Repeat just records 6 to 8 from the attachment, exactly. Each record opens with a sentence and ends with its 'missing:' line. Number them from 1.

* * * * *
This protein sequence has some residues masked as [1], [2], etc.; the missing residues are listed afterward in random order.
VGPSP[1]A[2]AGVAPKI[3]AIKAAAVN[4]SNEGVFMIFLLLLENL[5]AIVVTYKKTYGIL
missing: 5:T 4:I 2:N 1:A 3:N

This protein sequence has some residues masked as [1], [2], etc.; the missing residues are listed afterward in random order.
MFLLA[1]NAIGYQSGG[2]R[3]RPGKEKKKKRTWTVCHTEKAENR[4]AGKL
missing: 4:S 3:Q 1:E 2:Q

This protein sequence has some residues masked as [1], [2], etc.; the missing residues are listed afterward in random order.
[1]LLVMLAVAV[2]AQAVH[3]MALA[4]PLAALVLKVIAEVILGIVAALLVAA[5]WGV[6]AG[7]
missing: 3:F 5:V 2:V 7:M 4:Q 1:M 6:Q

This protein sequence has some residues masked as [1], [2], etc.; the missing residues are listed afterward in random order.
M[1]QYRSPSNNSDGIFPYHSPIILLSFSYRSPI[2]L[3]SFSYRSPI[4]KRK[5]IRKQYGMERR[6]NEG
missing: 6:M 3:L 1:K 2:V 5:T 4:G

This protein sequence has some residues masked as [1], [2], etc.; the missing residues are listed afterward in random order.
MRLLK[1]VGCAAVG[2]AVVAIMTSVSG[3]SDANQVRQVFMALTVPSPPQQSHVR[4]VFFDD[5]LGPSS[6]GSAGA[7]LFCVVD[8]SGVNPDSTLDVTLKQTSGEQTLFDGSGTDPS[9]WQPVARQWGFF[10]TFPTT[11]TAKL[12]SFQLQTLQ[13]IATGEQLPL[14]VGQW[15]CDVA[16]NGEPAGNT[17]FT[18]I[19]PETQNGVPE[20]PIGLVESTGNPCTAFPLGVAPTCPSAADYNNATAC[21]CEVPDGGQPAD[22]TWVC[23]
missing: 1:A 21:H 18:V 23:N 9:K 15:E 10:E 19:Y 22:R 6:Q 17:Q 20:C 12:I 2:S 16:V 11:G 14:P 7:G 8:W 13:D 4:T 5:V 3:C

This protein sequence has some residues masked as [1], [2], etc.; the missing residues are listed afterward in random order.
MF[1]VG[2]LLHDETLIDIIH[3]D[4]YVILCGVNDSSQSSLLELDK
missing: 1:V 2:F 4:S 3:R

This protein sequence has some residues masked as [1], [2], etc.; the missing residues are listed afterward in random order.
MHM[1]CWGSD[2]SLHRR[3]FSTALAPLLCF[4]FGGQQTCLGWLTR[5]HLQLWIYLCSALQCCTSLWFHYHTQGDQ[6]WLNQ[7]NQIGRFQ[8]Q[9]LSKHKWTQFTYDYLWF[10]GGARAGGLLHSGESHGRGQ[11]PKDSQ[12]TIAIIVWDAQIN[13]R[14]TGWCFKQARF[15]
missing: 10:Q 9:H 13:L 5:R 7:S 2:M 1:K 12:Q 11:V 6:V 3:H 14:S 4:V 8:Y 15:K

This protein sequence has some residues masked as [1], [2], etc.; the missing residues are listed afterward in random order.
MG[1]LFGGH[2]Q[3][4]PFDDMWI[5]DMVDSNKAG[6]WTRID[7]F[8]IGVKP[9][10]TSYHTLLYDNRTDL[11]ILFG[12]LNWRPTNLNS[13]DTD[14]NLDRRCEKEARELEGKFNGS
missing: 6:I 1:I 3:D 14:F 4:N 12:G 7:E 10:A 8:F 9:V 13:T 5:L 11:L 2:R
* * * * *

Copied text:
This protein sequence has some residues masked as [1], [2], etc.; the missing residues are listed afterward in random order.
MF[1]VG[2]LLHDETLIDIIH[3]D[4]YVILCGVNDSSQSSLLELDK
missing: 1:V 2:F 4:S 3:R

This protein sequence has some residues masked as [1], [2], etc.; the missing residues are listed afterward in random order.
MHM[1]CWGSD[2]SLHRR[3]FSTALAPLLCF[4]FGGQQTCLGWLTR[5]HLQLWIYLCSALQCCTSLWFHYHTQGDQ[6]WLNQ[7]NQIGRFQ[8]Q[9]LSKHKWTQFTYDYLWF[10]GGARAGGLLHSGESHGRGQ[11]PKDSQ[12]TIAIIVWDAQIN[13]R[14]TGWCFKQARF[15]
missing: 10:Q 9:H 13:L 5:R 7:S 2:M 1:K 12:Q 11:V 6:V 3:H 14:S 4:V 8:Y 15:K

This protein sequence has some residues masked as [1], [2], etc.; the missing residues are listed afterward in random order.
MG[1]LFGGH[2]Q[3][4]PFDDMWI[5]DMVDSNKAG[6]WTRID[7]F[8]IGVKP[9][10]TSYHTLLYDNRTDL[11]ILFG[12]LNWRPTNLNS[13]DTD[14]NLDRRCEKEARELEGKFNGS
missing: 6:I 1:I 3:D 14:F 4:N 12:G 7:E 10:A 8:F 9:V 13:T 5:L 11:L 2:R